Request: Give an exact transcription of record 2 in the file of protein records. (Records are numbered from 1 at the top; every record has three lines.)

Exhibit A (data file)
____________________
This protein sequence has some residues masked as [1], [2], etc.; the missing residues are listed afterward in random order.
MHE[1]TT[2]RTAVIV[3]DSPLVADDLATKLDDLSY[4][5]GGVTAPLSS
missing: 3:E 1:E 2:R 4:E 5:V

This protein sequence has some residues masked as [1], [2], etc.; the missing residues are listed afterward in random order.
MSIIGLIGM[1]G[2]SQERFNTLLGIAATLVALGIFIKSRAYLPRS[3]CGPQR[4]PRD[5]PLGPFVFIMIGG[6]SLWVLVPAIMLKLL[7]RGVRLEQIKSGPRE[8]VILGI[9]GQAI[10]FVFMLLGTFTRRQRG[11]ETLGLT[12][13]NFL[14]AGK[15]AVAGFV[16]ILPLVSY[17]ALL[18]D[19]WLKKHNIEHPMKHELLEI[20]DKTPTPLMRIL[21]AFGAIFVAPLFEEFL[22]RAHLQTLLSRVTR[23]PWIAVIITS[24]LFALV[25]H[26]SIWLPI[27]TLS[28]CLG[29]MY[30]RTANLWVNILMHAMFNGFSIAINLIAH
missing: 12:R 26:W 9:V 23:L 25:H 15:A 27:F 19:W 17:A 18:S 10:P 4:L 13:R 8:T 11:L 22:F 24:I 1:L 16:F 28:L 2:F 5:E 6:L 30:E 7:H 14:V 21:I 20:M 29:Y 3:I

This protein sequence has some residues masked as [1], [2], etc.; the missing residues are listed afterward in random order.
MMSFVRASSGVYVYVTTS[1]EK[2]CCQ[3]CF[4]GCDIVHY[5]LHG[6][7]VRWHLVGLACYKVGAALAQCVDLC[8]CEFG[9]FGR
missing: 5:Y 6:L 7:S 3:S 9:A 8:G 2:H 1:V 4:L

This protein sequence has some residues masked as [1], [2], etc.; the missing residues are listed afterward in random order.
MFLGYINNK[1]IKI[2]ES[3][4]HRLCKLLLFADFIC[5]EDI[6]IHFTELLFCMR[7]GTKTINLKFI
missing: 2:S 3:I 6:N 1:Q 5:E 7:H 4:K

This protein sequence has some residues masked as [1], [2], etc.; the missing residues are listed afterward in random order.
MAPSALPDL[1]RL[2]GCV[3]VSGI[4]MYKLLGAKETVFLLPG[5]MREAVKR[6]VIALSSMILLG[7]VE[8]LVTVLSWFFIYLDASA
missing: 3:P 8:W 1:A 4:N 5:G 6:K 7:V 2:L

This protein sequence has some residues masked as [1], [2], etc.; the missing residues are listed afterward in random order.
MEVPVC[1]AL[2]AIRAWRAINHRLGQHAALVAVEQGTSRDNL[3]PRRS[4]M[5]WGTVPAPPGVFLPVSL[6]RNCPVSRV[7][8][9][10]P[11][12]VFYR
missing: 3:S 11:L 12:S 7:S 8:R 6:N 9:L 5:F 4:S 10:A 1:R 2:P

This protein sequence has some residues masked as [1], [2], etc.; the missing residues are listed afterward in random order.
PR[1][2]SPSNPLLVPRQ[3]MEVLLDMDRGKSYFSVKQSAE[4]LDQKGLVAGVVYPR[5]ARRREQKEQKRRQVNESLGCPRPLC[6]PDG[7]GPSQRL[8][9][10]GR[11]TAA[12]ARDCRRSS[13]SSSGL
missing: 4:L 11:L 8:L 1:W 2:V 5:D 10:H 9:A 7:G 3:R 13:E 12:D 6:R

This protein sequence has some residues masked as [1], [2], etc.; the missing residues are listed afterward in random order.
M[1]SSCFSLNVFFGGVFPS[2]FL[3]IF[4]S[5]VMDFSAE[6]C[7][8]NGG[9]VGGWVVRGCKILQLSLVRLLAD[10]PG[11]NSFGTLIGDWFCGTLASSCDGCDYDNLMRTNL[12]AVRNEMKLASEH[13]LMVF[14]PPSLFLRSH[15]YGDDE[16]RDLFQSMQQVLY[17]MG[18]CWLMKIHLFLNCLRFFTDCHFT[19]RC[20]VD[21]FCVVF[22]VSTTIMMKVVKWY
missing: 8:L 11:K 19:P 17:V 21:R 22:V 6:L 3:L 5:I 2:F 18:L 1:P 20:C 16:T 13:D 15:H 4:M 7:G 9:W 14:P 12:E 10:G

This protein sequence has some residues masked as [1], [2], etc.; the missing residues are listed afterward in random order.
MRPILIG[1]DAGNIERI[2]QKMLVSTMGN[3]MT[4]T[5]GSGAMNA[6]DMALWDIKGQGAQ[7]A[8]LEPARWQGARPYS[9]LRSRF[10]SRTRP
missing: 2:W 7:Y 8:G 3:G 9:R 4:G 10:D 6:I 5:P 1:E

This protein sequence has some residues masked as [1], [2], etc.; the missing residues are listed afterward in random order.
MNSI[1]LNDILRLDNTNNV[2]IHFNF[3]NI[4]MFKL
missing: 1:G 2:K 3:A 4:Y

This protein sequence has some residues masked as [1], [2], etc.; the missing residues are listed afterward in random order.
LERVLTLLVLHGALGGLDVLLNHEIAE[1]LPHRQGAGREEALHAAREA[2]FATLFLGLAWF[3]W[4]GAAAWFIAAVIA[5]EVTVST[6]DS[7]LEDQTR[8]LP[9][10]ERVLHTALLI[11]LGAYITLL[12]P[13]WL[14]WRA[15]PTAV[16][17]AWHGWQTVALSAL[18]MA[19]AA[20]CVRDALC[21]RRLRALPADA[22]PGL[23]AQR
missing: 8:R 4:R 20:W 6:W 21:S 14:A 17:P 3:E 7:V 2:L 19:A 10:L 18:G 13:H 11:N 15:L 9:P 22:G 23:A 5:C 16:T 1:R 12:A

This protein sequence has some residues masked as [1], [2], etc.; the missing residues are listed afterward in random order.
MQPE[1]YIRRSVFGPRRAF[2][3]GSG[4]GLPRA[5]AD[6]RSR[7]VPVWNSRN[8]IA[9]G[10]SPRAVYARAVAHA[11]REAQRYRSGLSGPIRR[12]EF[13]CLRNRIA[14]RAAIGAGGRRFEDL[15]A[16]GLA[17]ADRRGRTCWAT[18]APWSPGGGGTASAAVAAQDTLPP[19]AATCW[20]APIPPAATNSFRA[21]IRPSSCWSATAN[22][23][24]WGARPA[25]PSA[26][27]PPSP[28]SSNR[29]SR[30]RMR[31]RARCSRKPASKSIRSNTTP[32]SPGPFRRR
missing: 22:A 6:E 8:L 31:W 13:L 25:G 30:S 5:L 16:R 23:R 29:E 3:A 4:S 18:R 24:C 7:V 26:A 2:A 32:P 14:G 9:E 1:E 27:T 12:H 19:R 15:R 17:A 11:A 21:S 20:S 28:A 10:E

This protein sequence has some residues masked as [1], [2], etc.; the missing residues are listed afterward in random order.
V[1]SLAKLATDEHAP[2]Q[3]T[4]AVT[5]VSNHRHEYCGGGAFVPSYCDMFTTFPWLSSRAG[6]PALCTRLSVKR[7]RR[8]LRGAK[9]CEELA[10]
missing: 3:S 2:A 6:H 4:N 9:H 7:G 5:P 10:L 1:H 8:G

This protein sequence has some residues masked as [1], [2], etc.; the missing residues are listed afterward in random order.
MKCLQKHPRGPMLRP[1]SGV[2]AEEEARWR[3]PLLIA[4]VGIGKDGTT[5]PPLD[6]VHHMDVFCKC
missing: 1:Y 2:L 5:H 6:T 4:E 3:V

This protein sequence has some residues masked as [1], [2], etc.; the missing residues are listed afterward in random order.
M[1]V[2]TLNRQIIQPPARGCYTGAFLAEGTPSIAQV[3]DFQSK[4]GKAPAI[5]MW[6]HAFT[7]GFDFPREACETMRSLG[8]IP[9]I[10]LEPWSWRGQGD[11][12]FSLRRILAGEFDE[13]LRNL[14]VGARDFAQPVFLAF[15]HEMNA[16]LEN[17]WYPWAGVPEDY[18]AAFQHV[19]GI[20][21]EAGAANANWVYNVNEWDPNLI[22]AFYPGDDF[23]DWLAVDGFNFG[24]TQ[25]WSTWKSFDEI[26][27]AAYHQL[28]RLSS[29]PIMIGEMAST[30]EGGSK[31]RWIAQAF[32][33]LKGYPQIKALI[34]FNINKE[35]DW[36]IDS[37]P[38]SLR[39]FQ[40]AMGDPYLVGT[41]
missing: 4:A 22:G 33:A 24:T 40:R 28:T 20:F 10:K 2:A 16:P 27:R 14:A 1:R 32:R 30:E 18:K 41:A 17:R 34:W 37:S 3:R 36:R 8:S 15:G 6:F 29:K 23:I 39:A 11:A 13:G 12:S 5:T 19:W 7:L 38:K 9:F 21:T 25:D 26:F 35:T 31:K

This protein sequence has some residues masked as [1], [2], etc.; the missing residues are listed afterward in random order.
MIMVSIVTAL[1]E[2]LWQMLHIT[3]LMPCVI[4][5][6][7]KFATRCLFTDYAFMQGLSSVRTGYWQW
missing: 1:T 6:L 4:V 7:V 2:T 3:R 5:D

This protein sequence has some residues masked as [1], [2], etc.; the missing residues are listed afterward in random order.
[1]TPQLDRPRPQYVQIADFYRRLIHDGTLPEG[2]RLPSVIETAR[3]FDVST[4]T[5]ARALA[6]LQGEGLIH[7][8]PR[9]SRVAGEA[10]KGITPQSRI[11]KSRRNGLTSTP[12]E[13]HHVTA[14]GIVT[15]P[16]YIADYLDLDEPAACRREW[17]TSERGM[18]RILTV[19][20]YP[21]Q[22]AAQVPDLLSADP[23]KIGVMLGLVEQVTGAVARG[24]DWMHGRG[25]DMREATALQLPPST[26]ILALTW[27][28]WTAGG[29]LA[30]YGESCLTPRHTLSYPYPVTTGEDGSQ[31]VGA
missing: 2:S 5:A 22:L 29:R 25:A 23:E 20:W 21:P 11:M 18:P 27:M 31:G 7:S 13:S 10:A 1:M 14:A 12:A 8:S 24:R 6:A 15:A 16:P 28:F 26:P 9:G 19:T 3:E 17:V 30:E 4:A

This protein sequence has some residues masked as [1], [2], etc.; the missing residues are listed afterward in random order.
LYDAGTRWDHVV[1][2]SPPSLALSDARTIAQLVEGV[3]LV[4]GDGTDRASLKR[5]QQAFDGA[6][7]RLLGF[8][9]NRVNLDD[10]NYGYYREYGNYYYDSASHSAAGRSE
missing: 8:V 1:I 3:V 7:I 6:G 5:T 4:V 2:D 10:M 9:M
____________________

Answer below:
This protein sequence has some residues masked as [1], [2], etc.; the missing residues are listed afterward in random order.
MSIIGLIGM[1]G[2]SQERFNTLLGIAATLVALGIFIKSRAYLPRS[3]CGPQR[4]PRD[5]PLGPFVFIMIGG[6]SLWVLVPAIMLKLL[7]RGVRLEQIKSGPRE[8]VILGI[9]GQAI[10]FVFMLLGTFTRRQRG[11]ETLGLT[12][13]NFL[14]AGK[15]AVAGFV[16]ILPLVSY[17]ALL[18]D[19]WLKKHNIEHPMKHELLEI[20]DKTPTPLMRIL[21]AFGAIFVAPLFEEFL[22]RAHLQTLLSRVTR[23]PWIAVIITS[24]LFALV[25]H[26]SIWLPI[27]TLS[28]CLG[29]MY[30]RTANLWVNILMHAMFNGFSIAINLIAH
missing: 12:R 26:W 9:V 23:L 25:H 15:A 27:F 19:W 17:A 18:S 10:P 4:L 13:R 8:T 11:L 22:F 24:I 1:L 16:F 28:L 2:F 5:E 6:L 30:E 7:H 14:V 21:I 20:M 29:Y 3:I